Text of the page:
On Catfishing



What is a catfish and why are so many concerned about catfishing?

A catfish, as described by Urban Dictionary is someone who pretends to be someone they are not online to create false identities, particularly to pursue deceptive online romances.” The term, and an MTV reality show centered around the phenomenon, are derived from a 2010 film of the same name.

However, while the term has existed for some time, it recently came into popularity when the case of college football player Manti Te’o‘s relationship hit the press. Manti Te’o apparently led a one-year long online relationship with a woman who claimed to be Lennay Kekua. After his girlfriend died of cancer, it was later discovered that she didn’t exist at all — she was merely an online persona created by a man who knew of Manti Te’o. The man in question later confessed to being in love with the football star.

Since then, there has been an explosion of interest: countless media outlets, social networks, and offline discussions have centered around catfishing and the illusions created by online relationships. Many have become more cautious about building online connections, worried that they too may be duped by someone hoping to forge a relationship or simply looking for a laugh. Relationships experts and writers have dedicated segments and articles to catfishing, how one can avoid being catfished on the Internet, and how to spot a catfish.

silhouette-computerAs always, catfishing highlights the need to be aware and vet all possible associates. If you’re seeking or have found a potential partner online, it is wise to take steps to make sure that you know who you’re dealing with and connect offline in a way that you can be sure that the way a person presents themselves is who they are in reality.

On the other hand, catfishing shows that many are still weary of online relationships. While many have been fooled and swindled offline, catfishing has been used as an example of why online relationships just don’t work. Yet catfishing is not exclusive to relations created in the online realm — anyone can be fooled by another person and stories of such existed much before the World Wide Web was created.

My thoughts on catfishing? Since I’ve previously written about the positives of online dating, it’s probably important to mentioned that is also good to keep your [virtual] feet on the ground. Things aren’t always what they seem. But don’t get too caught up in the hysteria and enjoy your online connections for what they are: another way to forge the bonds and mental stimulation most of us desire as human beings.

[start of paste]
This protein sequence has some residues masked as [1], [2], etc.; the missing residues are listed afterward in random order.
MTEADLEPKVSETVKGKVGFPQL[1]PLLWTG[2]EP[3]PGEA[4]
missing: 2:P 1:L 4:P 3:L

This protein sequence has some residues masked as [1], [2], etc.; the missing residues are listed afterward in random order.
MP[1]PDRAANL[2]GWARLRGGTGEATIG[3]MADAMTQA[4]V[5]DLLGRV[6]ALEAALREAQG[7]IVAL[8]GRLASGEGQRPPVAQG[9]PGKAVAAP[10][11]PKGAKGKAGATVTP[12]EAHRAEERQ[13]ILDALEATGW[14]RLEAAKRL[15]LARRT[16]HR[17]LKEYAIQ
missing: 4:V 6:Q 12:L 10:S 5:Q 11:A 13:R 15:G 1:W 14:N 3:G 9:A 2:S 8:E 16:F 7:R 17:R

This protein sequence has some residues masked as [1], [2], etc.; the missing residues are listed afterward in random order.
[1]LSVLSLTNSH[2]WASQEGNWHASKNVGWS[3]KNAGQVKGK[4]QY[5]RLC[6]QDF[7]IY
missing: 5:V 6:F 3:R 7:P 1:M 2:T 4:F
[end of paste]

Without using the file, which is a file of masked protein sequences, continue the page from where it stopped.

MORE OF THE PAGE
What is your perspective — any other thoughts on catfishing?

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8 thoughts on “On Catfishing

  1. I suppose it’s important to verify the other person’s identity as soon as possible. To meet this person in real life, for example.

    He/she might still be a fraud, but this is now at the usual realm of real life dating.

    I think nobody should pursue an online relationship for too long. It’s better to meet in real life as soon as possible. Not just because of catfishing – though that’s an important thing to keep in mind – but also because people online are not the same as in real life. It’s a different sort of communication, etc. To see if you two are good for each other, you need to see if you click in real life.

  2. Did the “lady” post pictures of “herself?”. Asking because, though a lot of us are gullible, I find men more so because they’re easily distracted by the outward, which history has proven to be detrimental to them, but yet…….can’t really feel much empathy, except to agree with Mira…..again!.

  3. Mira, agreed. Offline vs. online can be very different. You can get along well with someone online and have it be a completely different story offline. Or, over time you get to know their real life personality and decide it’s not really for you.

  4. foosrock,

    ‘Did the “lady” post pictures of “herself?” ‘

    Of course! How else would he have agreed to be in a relationship with her? 🙂

    The pictures were of an actual woman, named Diane O’Meara:

    He also faked his voice on the phone to make it sound like a real woman’s voice, for their phone conversations…He was really serious about this!

    “I find men more so because they’re easily distracted by the outward, which history has proven to be detrimental to them”

    I’d very much agree on this, unfortunately. It seems to me he was a bit caught up in her looks, apparent “cuteness” and the idea of them together.

  5. Wait, wait… They’ve been in a relationship (for how long?) Exchanged pictures, talked on the phone. And then she “died” of cancer? ???

    And for all this time the guy never asked her to do a video chat or to meet her?

  6. I think a video chat was requested, but it never occurred due to some reason or another.

  7. Mira,

    Lol, they were in a relationship for a year and yes, she “died” of leukemia, on September 2012.

    He did ask to video chat with her but she refused at first. Then eventually she agreed to FaceTime and while they were video chatting, he said he couldn’t see her — all he could see was a black screen. But she was saying, “I can see you. How come you can’t see me?”

    ROFLMAO…Sorry, it’s funny although it is sad for him.

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